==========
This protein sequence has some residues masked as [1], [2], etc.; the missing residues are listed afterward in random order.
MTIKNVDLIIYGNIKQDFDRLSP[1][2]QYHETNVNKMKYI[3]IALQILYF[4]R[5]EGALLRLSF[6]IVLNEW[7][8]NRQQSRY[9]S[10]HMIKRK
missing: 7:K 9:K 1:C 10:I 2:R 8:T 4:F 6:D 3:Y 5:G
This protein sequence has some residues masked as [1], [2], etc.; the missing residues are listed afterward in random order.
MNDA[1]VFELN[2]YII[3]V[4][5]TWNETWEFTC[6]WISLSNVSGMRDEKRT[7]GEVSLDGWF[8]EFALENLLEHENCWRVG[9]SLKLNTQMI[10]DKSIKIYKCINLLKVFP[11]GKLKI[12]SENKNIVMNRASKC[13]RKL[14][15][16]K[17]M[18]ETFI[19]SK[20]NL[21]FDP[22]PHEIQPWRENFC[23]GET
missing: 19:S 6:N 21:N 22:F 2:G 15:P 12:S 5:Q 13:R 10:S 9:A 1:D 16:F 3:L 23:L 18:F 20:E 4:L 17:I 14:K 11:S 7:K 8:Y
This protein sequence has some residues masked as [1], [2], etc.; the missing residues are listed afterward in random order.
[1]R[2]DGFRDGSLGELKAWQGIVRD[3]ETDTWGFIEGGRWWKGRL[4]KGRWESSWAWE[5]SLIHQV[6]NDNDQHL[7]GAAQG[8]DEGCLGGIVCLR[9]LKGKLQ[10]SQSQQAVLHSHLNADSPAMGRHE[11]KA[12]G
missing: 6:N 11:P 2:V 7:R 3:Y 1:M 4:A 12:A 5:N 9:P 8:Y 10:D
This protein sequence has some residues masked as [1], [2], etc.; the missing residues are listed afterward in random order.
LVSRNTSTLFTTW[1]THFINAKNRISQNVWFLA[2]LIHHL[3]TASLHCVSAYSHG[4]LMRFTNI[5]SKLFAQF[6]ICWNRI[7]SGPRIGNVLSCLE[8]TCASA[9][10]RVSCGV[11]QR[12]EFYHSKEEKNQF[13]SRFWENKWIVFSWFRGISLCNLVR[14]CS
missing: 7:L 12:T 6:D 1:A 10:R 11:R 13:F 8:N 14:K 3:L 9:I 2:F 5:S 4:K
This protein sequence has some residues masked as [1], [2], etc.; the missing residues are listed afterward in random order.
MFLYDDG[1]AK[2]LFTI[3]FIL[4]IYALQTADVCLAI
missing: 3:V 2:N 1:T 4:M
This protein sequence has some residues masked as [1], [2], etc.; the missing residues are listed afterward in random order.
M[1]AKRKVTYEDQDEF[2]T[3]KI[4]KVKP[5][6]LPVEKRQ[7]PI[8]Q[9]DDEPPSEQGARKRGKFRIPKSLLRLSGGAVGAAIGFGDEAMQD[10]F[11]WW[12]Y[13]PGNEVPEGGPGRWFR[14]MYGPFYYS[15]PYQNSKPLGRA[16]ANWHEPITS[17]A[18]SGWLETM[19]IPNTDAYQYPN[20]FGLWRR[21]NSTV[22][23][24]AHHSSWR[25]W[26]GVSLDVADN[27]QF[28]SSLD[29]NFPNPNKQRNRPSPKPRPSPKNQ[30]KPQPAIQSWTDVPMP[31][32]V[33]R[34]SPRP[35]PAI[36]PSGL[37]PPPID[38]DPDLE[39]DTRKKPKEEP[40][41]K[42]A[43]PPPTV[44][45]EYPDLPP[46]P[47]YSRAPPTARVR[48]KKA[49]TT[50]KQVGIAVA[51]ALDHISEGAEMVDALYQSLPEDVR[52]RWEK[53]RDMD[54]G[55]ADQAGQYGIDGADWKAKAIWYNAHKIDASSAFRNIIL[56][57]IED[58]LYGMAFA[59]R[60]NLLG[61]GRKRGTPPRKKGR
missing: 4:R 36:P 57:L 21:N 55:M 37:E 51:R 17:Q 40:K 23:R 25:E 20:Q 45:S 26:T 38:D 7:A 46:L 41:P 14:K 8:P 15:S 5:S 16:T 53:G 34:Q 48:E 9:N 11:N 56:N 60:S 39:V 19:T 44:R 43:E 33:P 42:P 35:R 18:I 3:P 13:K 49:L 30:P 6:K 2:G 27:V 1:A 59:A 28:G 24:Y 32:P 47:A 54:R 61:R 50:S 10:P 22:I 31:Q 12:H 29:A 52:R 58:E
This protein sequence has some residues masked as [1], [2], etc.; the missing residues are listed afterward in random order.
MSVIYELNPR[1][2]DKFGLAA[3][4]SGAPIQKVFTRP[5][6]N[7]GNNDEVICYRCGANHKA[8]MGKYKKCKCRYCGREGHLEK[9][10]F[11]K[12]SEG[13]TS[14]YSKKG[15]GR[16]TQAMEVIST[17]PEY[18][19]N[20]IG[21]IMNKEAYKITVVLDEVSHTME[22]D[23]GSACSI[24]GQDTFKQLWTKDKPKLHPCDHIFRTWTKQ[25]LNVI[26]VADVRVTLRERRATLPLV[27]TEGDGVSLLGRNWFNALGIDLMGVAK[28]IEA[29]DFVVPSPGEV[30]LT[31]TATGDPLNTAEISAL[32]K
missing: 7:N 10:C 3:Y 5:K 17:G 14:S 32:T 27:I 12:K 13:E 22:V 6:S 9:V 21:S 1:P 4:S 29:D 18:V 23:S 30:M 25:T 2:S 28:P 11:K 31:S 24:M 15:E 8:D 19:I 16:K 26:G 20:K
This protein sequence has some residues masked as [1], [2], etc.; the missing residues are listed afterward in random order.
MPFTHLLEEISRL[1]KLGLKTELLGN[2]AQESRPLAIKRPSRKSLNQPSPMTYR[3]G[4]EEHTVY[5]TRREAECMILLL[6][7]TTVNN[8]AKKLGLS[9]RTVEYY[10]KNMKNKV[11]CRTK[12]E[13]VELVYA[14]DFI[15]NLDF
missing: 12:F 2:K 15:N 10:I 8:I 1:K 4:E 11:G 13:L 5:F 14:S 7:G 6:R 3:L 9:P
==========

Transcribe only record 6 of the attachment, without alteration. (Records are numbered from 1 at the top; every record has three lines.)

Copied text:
This protein sequence has some residues masked as [1], [2], etc.; the missing residues are listed afterward in random order.
M[1]AKRKVTYEDQDEF[2]T[3]KI[4]KVKP[5][6]LPVEKRQ[7]PI[8]Q[9]DDEPPSEQGARKRGKFRIPKSLLRLSGGAVGAAIGFGDEAMQD[10]F[11]WW[12]Y[13]PGNEVPEGGPGRWFR[14]MYGPFYYS[15]PYQNSKPLGRA[16]ANWHEPITS[17]A[18]SGWLETM[19]IPNTDAYQYPN[20]FGLWRR[21]NSTV[22][23][24]AHHSSWR[25]W[26]GVSLDVADN[27]QF[28]SSLD[29]NFPNPNKQRNRPSPKPRPSPKNQ[30]KPQPAIQSWTDVPMP[31][32]V[33]R[34]SPRP[35]PAI[36]PSGL[37]PPPID[38]DPDLE[39]DTRKKPKEEP[40][41]K[42]A[43]PPPTV[44][45]EYPDLPP[46]P[47]YSRAPPTARVR[48]KKA[49]TT[50]KQVGIAVA[51]ALDHISEGAEMVDALYQSLPEDVR[52]RWEK[53]RDMD[54]G[55]ADQAGQYGIDGADWKAKAIWYNAHKIDASSAFRNIIL[56][57]IED[58]LYGMAFA[59]R[60]NLLG[61]GRKRGTPPRKKGR
missing: 4:R 36:P 57:L 21:N 55:M 37:E 51:R 17:Q 40:K 23:R 25:E 20:Q 45:S 26:T 38:D 7:A 46:L 41:P 14:K 8:P 15:S 5:S 16:T 53:G 34:Q 48:E 9:N 11:N 56:N 60:S 39:V 19:T 44:R 43:E 33:P 42:P 35:R 18:I 3:P 13:K 49:L 30:P 6:K 2:G 27:V 1:A 59:A 28:G 24:Y 32:P 47:A 54:R 61:R 50:S 10:P 22:I 31:Q 12:H 29:A 52:R 58:E